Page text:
Insurance Law Alert: Defense Without Reservation Precludes Employee Indemnification

In Carter v. Entercom Sacramento (No. C066751, filed 9/3/13), a California appeals court held that an employee has no right of indemnification from his or her employer for attorney’s fees incurred defending an action where the employer’s insurer agrees to defend the employee without reservation.

In Carter, the employee was involved in a radio station stunt that was fatal to a contestant. The contestant’s family sued the radio station for wrongful death and named the employee, who tendered the action to the radio station’s insurer. The insurer agreed to defend the employee without reservation, and appointed defense counsel.

However, the employee rejected the appointed counsel and cross-complained for indemnity from the employer under Labor Code section 2802, including for defense costs. He then proceeded to incur in excess of $500,000 in attorney’s fees, ending with the insurer electing to settle the claims against the employee.

Labor Code section 2802 provides that “[a]n employer shall indemnify his or her employee for all necessary expenditures or losses incurred by the employee in direct consequence of the discharge of his or her duties, or of his or her obedience to the directions of the employer, even though unlawful, unless the employee, at the time of obeying the directions, believed them to be unlawful.”

The employee claimed that he was entitled to independent counsel under the statute, but the court disagreed. Noting first that the statute carries no prospective duty to defend, but only a duty to indemnify the employee’s defense costs, the court nonetheless held that nothing in the statute gives the employee a right to select counsel where the employer’s insurer agrees to defend without reservation.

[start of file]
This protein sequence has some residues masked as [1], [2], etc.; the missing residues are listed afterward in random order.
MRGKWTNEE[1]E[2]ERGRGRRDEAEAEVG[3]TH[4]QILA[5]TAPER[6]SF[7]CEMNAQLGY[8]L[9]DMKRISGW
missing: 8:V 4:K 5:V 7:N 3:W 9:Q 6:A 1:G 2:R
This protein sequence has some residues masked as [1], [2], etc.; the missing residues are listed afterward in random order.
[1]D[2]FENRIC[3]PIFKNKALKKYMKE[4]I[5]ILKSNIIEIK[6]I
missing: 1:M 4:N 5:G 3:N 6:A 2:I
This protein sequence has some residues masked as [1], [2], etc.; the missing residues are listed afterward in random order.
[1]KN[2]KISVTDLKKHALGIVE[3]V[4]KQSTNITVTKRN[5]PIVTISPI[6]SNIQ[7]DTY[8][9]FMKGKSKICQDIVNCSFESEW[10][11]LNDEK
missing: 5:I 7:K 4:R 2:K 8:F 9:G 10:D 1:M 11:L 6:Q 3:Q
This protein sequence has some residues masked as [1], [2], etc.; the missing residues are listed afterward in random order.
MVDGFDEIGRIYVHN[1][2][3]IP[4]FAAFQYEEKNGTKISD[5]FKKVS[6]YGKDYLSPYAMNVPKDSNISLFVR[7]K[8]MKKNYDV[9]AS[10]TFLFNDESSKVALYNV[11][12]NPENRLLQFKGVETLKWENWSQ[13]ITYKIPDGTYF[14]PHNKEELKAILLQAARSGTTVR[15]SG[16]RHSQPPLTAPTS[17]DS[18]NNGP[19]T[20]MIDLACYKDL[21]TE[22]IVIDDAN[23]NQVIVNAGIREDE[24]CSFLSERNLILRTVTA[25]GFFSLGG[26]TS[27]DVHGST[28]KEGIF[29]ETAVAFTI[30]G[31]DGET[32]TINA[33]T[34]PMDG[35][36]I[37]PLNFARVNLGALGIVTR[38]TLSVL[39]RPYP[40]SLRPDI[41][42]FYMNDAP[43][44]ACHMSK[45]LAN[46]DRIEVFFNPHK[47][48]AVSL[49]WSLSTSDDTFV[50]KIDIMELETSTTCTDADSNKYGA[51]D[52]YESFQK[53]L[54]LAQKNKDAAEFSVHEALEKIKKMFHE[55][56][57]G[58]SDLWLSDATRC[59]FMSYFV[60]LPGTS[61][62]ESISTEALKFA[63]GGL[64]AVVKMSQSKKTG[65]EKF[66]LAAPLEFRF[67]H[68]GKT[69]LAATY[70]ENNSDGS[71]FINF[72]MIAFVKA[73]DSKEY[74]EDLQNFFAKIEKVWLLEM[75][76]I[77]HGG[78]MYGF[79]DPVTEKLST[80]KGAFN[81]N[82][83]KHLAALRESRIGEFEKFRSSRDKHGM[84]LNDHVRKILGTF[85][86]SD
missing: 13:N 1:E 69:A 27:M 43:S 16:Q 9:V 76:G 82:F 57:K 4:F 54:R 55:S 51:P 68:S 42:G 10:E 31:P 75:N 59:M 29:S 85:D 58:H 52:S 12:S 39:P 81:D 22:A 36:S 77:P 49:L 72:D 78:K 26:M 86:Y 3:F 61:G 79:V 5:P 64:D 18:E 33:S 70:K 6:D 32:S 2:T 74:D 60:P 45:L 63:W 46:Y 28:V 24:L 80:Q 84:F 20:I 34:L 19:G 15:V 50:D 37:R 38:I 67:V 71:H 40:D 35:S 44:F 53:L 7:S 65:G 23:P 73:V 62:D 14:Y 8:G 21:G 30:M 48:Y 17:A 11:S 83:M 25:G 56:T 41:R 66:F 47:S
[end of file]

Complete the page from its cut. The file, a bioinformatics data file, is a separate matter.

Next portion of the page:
The court pointed out that under the general law of indemnification, “absent some contractual privilege so to do or some showing of sufficient justification or need therefore, an indemnitee ordinarily may not refuse to join in or cooperate with the indemnitor’s proffered defense and still recover his separate and redundant attorneys’ fees and costs.” In other words, “an indemnitee does not have an absolute right to conduct his own defense at the expense of the indemnitor.”

The Carter court also found support in Labor Code section 2802’s limitation to indemnification of “necessary expenditures.” The court said that determination of necessity is a fact question in every case, but found that retention of separate counsel was not necessary in this case because no conflict of interest existed.

Drawing from insurance law, the Carter court held that the mere allegation of punitive damages would not trigger a conflict because the insurer, having agreed to defend without reservation, was liable for any damages awarded against the employee. It therefore shared the same interest in avoiding liability, and punitive damages could only follow upon a finding of liability.

The court also found that a criminal investigation created no conflict, because there was no evidence that the employee ever needed representation in the criminal matter, which was ultimately dropped by authorities.

Thus, the radio station, and indirectly its insurer, had no duty to indemnify the employee for the $500,000-plus in attorney’s fees incurred in using separate counsel to defend the wrongful death lawsuit.

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September 9, 2013